FOOD WHYS | Food Hubs in Leeds

Why I’m looking on the bright side of food in the doughnut of despair.

A couple of hours ago I wandered along Armley Town Street, looking for something lazy for lunch.  I called in at one of those cut-priced food shops popular in parts of town like this.

Basically it’s a row of back-to-back freezers topped by shelves full of tins galore and random boxes, bags, and plastic bottles of stuff so perilously close to sell-by date you wonder if it would have been better going straight to landfill. Stuff that doesn’t have a “best before” date. Because it wasn’t any good in the first place.

It’s not the sort of place I’m normally tempted to buy much.

The fresh food section is a few trays of wizened apples, a jumble of cellophane-wrapped limp, greyish, stringy things that look like a reception class’s half-hearted attempt at plasticine veg, and a stack of sickly spuds (how do they make potatoes look so unappetizing? That takes marketing genius.) And it’s a quarter the size of the cake and biscuit offer.

I’m pretty sure they stock a dozen varieties of HobNobs here, catering packs of custard creams for 79p, and a Kit Kat that’s vegan, low fat and gluten free. Which counts as health food, I suppose?

On the positive side they do sell the cheapest Linda McCarney sausages in Leeds. That’s a good thing to know if you are a vegetarian and in the mood for some easy comfort bangers and mash.

99% of the stock doesn’t really appeal. I like to cook. And I prefer to know what I’m eating. Most of the stuff on these shelves looks like you’d need a degree in chemistry in order to understand the ingredients. But I love these places.  There’s always something that’ll catch your eye if you take the time to look. And it’s fun hunting down the few edibles amongst the culinary crimes against humanity.

Today, an Innocent smoothie the colour of ectoplasm, an interesting vegan pasta sauce, and some fava bean pasta. Not bad for just over two quid. And great for when I’m feeling lazy and can’t be arsed to cook.

There’s also vegan cheese, which I’ve heard good things about, but in my experience fake cheese generally looks and tastes like damp and trodden on Winalot. I gave that a miss. 

But what provoked me into writing – and what makes this a bit more than a rhetorically extravagant shopping list – was the young couple in the queue in front of me. 

Late teens perhaps, early twenties, very sweet, chatty and amusing. And, by the sound of their conversation, it was probably their first food shopping experience together. Lovely!

They’d both got two large baskets toppling with booty. And they were giggling and nudging each other, saying how much they were going to enjoy sharing the Cornettos and the pasties and the Doritos. And the lad, as the last item went ringing through the till, surreptitiously but demonstratively, whipped a large novelty chocolate cake (it had an icing face!) from behind his back and placed it ceremonially on the counter.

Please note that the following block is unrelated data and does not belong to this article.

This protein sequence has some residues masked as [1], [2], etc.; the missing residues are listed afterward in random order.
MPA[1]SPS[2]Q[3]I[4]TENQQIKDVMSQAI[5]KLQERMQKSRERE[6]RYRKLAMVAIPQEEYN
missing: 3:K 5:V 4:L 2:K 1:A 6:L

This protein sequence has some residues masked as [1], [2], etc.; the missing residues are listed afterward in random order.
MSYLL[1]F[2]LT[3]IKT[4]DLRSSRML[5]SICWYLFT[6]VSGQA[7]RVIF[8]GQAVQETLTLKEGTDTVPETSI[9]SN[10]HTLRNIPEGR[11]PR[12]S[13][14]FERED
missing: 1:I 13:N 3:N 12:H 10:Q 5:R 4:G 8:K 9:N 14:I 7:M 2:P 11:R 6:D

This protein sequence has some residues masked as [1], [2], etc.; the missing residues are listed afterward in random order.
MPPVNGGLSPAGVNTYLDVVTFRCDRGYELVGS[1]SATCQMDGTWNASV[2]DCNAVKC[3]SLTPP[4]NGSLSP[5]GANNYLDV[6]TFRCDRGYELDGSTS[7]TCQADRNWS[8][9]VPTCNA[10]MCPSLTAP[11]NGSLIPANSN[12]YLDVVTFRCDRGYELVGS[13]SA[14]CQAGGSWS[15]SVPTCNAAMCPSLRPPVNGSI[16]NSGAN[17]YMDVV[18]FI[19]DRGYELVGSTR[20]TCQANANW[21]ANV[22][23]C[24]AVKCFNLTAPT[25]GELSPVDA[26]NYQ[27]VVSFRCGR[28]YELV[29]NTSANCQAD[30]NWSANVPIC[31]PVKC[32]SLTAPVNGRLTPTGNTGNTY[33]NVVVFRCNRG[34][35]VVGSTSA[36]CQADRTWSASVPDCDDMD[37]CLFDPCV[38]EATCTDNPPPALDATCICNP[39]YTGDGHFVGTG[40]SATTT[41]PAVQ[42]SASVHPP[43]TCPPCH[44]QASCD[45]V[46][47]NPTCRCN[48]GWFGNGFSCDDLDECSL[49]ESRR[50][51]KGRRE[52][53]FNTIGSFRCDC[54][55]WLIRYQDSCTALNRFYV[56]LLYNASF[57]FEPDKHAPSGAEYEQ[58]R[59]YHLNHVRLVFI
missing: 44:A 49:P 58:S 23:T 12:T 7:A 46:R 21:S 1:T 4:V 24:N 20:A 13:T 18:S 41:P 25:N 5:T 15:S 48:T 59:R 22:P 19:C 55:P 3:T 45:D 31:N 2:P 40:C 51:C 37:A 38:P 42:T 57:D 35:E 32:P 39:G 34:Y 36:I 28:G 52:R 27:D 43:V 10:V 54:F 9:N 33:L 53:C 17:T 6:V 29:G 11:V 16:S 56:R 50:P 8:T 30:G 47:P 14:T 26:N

“We’ve got dessert!” he said.

His partner beamed. The woman on the till smiled. I smiled. The whole queue smiled. It was a touching moment.

“That’ll be £42.78,” said the woman on the till, smilingly.

The shopping couple agreed what a bargain they’d snatched as they bagged up their swag. Six crammed shopping bags. Easily a bootful in the taxi home.

“It’ll last us all week.”

I left the shop with a warm fuzzy feeling. I’m pretty sure I was humming “Spread a Little Happiness,” and maybe did a little dance in my head like I was in that Bjork video. It’s nice to be around people who are enjoying life. Uplifting.

But it didn’t last.

I got to thinking what the kids had bought. The bulk was mostly packaging I reckoned. Once they’d got it home and unwrapped everything, most of it – cardboard, paper, plastic, cellophane – would end up in the recycling bin (hopefully!)

What was left, what they were consuming, was mainly white flour, white sugar, some kind of fat, and lashings and lashings of additives.


Not really food. More “food adjacent?”

And, as for cooking, knowing when the microwave should ping doesn’t really count.

So yeah, pretty depressing as a snapshot of the local food culture.

And, mostly I do get depressed about this sort of thing. Not the kids choices, or their obvious enjoyment. But, well, is that all there is?…

Up until a few weeks ago I would probably have thought, yes, that’s just Armley. Shut up and have another Cadbury’s Chocolate Orange. Pass me the dandelion and burdock… Btw, does anyone know why the only place you can get dandelion and burdock is in the chippy, and why it’s the colour of coal slack? Asking for a friend.

But recently I’ve found out that there’s an Incredible Armley being set up. A community freezer. A seed library and a veg box. And I found out last week that my local community centre (New Wortley, shout out to Rhea who I met the other day who’s the Food and Facilities Projects Coordinator, and has invited me over to have a look around and I’ll be writing about that soon) is doing some amazing stuff. Recipe packs, good, healthy hot food, cookery courses, a Cultural Cafe, and food parcels. And an allotment.

Not so depressing after all. 

There’s food hubs all over Leeds. And there’s a Leeds Food Strategy.

Makes me feel like I’m not such a crank after all.

Anyhow, I’m off to make some of my award winning sprouted chickpea hummus (it won the David Mills Recommended Hummus of the week at High Trenhouse in July 2022) and work out what to do with this mountain of mung bean sprouts. Any ideas gratefully received.

Chickpea sprouts
Just some chickpea sprouts.


  1. I got some of the fava bean pasta too. Texture is … interesting, but edible, and like you say, handy when you can’t really be arsed. Maybe you could stir fry the mung bean sprouts with some chilli and garlic with it.

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